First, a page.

Clinton's strong Super Tuesday delegate count
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Hillary ClintonHillary Rodham ClintonSanders set for clash with Trump’s budget pick Trump told leaders 'illegals' cost him popular vote Trump continues to insist voter fraud robbed him of popular vote MORE will walk away with the majority of Super Tuesday delegates as she continues to march past Bernie SandersBernie SandersSanders set for clash with Trump’s budget pick 
Democrats vie for chance to take on Trump as California governor Overnight Finance: Trump takes US out of Pacific trade deal | WH says Trump has left his businesses | Lobbyists expect boom times MORE toward the Democratic party's presidential nomination. 

The former secretary of State will win about 508 Super Tuesday delegates, according to a tally from The Associated Press, while Sanders will win about 342. 

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Clinton won seven states — Arkansas, Alabama, Massachusetts, Virginia, Tennessee, Georgia and Texas. Sanders won Vermont, Minnesota, Oklahoma and Colorado.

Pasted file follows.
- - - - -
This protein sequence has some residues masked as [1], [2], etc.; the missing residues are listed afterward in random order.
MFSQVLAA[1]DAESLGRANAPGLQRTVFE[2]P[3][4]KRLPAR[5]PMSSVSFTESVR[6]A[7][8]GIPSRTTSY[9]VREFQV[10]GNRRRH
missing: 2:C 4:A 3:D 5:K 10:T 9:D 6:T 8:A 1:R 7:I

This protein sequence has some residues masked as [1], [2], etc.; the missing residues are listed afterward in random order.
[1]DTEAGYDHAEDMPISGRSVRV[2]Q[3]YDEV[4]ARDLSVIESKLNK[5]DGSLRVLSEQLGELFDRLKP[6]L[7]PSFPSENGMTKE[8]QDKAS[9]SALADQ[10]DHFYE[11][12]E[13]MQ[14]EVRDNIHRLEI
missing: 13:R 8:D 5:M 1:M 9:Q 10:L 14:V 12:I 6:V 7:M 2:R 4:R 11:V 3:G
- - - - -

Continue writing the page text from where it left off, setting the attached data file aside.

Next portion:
The delegate counts from those states will likely shift on the margins as votes are finalized — some delegate totals are based off of performances in congressional districts — but the vast majority will hold.  

That allows Clinton to expand her delegate lead over Sanders, putting her in the driver's seat for the Democratic nomination. 

When added to Clinton's overwhelming lead with superdelegates, party leaders with freedom to back whoever they choose, the AP estimate has Clinton leading with 1,052 delegates to Sanders's 427 delegates.  

A Democratic candidate needs 2,383 delegates to secure the nomination. 

Superdelegates are free to change their minds, so Sanders could cut into that overall lead if he's able to woo Clinton supporters to his side. But Clinton has now made that an even greater challenge for Sanders by winning the majority of the Super Tuesday states. 

- Updated at 5:26 p.m.